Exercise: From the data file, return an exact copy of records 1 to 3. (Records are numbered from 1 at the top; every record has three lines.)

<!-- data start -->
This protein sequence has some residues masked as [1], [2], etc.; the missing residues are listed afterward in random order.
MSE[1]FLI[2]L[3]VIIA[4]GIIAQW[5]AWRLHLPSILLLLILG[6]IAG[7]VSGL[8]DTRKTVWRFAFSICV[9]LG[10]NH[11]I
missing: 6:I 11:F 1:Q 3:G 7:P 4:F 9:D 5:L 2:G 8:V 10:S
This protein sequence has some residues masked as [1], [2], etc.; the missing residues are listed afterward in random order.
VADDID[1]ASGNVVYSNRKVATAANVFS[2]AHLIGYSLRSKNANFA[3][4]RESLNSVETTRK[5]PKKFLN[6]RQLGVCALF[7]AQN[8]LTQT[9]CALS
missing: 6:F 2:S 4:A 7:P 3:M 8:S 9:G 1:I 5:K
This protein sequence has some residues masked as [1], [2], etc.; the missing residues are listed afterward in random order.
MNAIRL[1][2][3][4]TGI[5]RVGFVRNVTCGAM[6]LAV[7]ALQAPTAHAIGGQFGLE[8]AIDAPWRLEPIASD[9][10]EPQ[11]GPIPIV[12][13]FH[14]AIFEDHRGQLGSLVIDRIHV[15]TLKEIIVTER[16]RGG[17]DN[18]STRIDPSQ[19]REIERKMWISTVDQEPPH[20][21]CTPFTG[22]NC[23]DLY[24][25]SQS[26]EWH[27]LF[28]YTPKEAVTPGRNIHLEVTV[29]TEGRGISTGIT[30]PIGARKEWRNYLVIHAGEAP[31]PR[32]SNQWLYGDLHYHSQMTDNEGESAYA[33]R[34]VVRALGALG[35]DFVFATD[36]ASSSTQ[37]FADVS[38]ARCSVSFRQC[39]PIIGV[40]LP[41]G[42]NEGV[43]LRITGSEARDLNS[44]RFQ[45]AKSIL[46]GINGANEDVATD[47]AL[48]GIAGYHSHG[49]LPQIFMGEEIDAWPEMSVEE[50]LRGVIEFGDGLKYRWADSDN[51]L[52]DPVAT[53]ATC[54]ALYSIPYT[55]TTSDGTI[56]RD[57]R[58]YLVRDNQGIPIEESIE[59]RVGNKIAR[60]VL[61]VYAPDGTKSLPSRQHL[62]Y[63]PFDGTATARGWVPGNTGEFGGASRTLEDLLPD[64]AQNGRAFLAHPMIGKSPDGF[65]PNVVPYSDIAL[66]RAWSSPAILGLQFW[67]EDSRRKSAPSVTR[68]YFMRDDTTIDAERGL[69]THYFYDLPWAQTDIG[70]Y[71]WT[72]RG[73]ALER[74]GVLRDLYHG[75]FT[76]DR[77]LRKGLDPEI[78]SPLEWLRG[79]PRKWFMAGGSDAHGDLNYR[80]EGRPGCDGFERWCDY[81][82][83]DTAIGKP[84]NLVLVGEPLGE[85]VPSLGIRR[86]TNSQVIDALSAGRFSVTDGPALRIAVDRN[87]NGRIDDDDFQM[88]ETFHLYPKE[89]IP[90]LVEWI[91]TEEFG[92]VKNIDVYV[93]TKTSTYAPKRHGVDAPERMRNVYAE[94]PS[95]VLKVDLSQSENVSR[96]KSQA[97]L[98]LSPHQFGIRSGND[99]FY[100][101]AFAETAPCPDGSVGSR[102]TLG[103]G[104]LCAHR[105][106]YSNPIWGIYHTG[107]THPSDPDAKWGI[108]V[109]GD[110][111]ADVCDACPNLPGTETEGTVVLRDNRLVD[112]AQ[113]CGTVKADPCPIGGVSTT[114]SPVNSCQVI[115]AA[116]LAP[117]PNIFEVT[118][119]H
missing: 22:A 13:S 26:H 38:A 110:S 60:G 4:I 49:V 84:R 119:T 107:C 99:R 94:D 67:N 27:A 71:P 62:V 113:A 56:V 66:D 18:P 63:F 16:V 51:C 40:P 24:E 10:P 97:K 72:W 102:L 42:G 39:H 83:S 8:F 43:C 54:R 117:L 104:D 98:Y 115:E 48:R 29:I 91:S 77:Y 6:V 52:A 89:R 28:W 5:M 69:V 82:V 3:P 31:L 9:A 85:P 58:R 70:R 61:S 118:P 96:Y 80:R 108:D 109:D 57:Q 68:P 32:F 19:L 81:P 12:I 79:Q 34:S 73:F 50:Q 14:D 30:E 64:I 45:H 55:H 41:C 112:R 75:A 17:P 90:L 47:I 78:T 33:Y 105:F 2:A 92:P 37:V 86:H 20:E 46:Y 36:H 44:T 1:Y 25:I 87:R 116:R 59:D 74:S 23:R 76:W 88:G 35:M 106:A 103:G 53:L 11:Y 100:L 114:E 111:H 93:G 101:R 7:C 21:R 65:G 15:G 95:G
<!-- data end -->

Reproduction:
This protein sequence has some residues masked as [1], [2], etc.; the missing residues are listed afterward in random order.
MSE[1]FLI[2]L[3]VIIA[4]GIIAQW[5]AWRLHLPSILLLLILG[6]IAG[7]VSGL[8]DTRKTVWRFAFSICV[9]LG[10]NH[11]I
missing: 6:I 11:F 1:Q 3:G 7:P 4:F 9:D 5:L 2:G 8:V 10:S
This protein sequence has some residues masked as [1], [2], etc.; the missing residues are listed afterward in random order.
VADDID[1]ASGNVVYSNRKVATAANVFS[2]AHLIGYSLRSKNANFA[3][4]RESLNSVETTRK[5]PKKFLN[6]RQLGVCALF[7]AQN[8]LTQT[9]CALS
missing: 6:F 2:S 4:A 7:P 3:M 8:S 9:G 1:I 5:K
This protein sequence has some residues masked as [1], [2], etc.; the missing residues are listed afterward in random order.
MNAIRL[1][2][3][4]TGI[5]RVGFVRNVTCGAM[6]LAV[7]ALQAPTAHAIGGQFGLE[8]AIDAPWRLEPIASD[9][10]EPQ[11]GPIPIV[12][13]FH[14]AIFEDHRGQLGSLVIDRIHV[15]TLKEIIVTER[16]RGG[17]DN[18]STRIDPSQ[19]REIERKMWISTVDQEPPH[20][21]CTPFTG[22]NC[23]DLY[24][25]SQS[26]EWH[27]LF[28]YTPKEAVTPGRNIHLEVTV[29]TEGRGISTGIT[30]PIGARKEWRNYLVIHAGEAP[31]PR[32]SNQWLYGDLHYHSQMTDNEGESAYA[33]R[34]VVRALGALG[35]DFVFATD[36]ASSSTQ[37]FADVS[38]ARCSVSFRQC[39]PIIGV[40]LP[41]G[42]NEGV[43]LRITGSEARDLNS[44]RFQ[45]AKSIL[46]GINGANEDVATD[47]AL[48]GIAGYHSHG[49]LPQIFMGEEIDAWPEMSVEE[50]LRGVIEFGDGLKYRWADSDN[51]L[52]DPVAT[53]ATC[54]ALYSIPYT[55]TTSDGTI[56]RD[57]R[58]YLVRDNQGIPIEESIE[59]RVGNKIAR[60]VL[61]VYAPDGTKSLPSRQHL[62]Y[63]PFDGTATARGWVPGNTGEFGGASRTLEDLLPD[64]AQNGRAFLAHPMIGKSPDGF[65]PNVVPYSDIAL[66]RAWSSPAILGLQFW[67]EDSRRKSAPSVTR[68]YFMRDDTTIDAERGL[69]THYFYDLPWAQTDIG[70]Y[71]WT[72]RG[73]ALER[74]GVLRDLYHG[75]FT[76]DR[77]LRKGLDPEI[78]SPLEWLRG[79]PRKWFMAGGSDAHGDLNYR[80]EGRPGCDGFERWCDY[81][82][83]DTAIGKP[84]NLVLVGEPLGE[85]VPSLGIRR[86]TNSQVIDALSAGRFSVTDGPALRIAVDRN[87]NGRIDDDDFQM[88]ETFHLYPKE[89]IP[90]LVEWI[91]TEEFG[92]VKNIDVYV[93]TKTSTYAPKRHGVDAPERMRNVYAE[94]PS[95]VLKVDLSQSENVSR[96]KSQA[97]L[98]LSPHQFGIRSGND[99]FY[100][101]AFAETAPCPDGSVGSR[102]TLG[103]G[104]LCAHR[105][106]YSNPIWGIYHTG[107]THPSDPDAKWGI[108]V[109]GD[110][111]ADVCDACPNLPGTETEGTVVLRDNRLVD[112]AQ[113]CGTVKADPCPIGGVSTT[114]SPVNSCQVI[115]AA[116]LAP[117]PNIFEVT[118][119]H
missing: 22:A 13:S 26:H 38:A 110:S 60:G 4:I 49:V 84:R 119:T 107:C 99:R 94:D 67:N 27:A 71:P 62:V 113:A 56:V 66:D 18:P 63:F 16:V 51:C 40:P 24:E 10:P 97:K 72:W 102:L 42:G 39:H 83:S 8:F 43:C 54:R 117:L 104:D 98:Y 115:E 48:R 29:I 91:S 77:Y 6:V 52:A 89:R 28:W 5:M 69:V 82:V 3:P 31:L 9:A 85:P 58:R 70:R 61:S 118:P 96:Y 80:R 108:D 109:D 57:Q 68:P 32:F 19:L 81:P 12:I 79:Q 34:S 73:F 50:Q 14:D 30:E 64:I 45:H 55:H 41:C 112:R 75:A 17:P 90:L 47:I 78:T 33:Y 105:F 2:A 92:P 37:V 86:H 20:E 46:Y 36:H 44:T 1:Y 25:I 87:R 116:R 59:D 74:S 23:R 76:W 88:G 35:M 106:A 103:G 53:L 11:Y 100:L 114:E 111:H 93:G 101:R 7:C 21:R 65:G 15:G 95:G